What Does Caring For Children Cost Mothers?

Unequal responsibility of mothers for childcare

Mothers are more likely to juggle work and childcare when a child is sick at home. Mothers are more likely to be the primary caregivers in the home. Nationally, the median annual salary for a woman working full-time, full-year is $50,982. The median annual salary for a man is $61,417, a gap of $10,435.

Despite significant improvements in women’s career prospects, the gender pay gap persists, and one of the key elements explaining why women on average earn lower wages than men is parenthood.


Claudia Goldin, author of “Career and Family: Women’s Century-Long Journey to Equity,” sums it up: “The problem is primarily, but not entirely, that kids take time and careers take time. time and that they compete for the same time. For women, time with children takes precedence over time at work.

Childcare is largely the responsibility of women, and the time women spend at home caring for children costs them career advancement and stagnant incomes. Vanek Smith, NPR host of Planet Money, puts it this way: “…the economic impact of crying babies is enormous. Child care shapes our economy and the careers of working parents in many ways. This is especially true for women. And in fact, childcare is one of the top reasons women give for not taking really intense jobs like CEOs, surgeons, or legal partners. It’s also a big part of the pay gap. Women will often choose a particular job or choose to work full time in order to be able to take care of their children. Women must organize their employment around childcare.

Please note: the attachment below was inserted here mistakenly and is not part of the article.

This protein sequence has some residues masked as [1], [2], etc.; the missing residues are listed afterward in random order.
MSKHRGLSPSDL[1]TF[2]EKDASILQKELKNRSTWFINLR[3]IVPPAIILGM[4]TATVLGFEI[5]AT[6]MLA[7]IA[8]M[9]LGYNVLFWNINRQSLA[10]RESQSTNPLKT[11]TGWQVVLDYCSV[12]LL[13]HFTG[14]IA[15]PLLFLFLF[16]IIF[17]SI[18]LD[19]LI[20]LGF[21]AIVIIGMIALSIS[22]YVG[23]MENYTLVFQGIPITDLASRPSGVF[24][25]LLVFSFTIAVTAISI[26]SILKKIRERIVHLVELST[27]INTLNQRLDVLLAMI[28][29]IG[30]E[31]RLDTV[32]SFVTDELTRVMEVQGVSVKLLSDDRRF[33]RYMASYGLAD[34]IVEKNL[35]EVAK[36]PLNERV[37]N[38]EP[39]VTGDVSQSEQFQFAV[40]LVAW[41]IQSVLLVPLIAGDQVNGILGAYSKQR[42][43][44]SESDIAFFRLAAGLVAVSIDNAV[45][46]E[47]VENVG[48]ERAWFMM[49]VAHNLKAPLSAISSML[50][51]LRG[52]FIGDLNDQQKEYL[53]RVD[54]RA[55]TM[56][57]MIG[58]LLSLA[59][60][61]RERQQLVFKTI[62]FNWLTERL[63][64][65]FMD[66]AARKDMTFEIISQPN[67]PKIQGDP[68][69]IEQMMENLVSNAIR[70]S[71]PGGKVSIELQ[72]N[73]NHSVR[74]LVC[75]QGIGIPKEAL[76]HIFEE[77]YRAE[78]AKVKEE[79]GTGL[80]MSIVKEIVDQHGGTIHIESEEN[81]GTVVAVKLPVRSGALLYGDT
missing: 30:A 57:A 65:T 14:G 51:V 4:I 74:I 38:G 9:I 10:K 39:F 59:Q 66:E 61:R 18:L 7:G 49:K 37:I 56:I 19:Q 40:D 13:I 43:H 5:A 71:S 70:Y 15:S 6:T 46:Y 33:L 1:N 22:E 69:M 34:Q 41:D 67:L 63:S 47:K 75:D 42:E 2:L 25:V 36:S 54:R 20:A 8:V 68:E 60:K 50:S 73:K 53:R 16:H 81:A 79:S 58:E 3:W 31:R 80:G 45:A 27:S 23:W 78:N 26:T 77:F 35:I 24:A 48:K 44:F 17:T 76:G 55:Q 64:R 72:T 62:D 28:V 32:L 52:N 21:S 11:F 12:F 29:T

Shared and joint parenthood

Advances made in recent decades in shared custody arrangements support the advancement of working women and shift the burden of childcare onto both parents instead of focusing on the mother.


An empirical analysis using data from Wisconsin court records spanning more than two decades (1988-2010) shows a dramatic decline in post-divorce maternal sole custody arrangements in the United States. Updated previous analyzes showed a significant increase in shared custody (where children spend at least 25% of the time with each parent) has now replaced single mother custody as the most common parenting arrangement after the divorce – accounting for just over half (50.3%) of all cases in the most recent cohort available.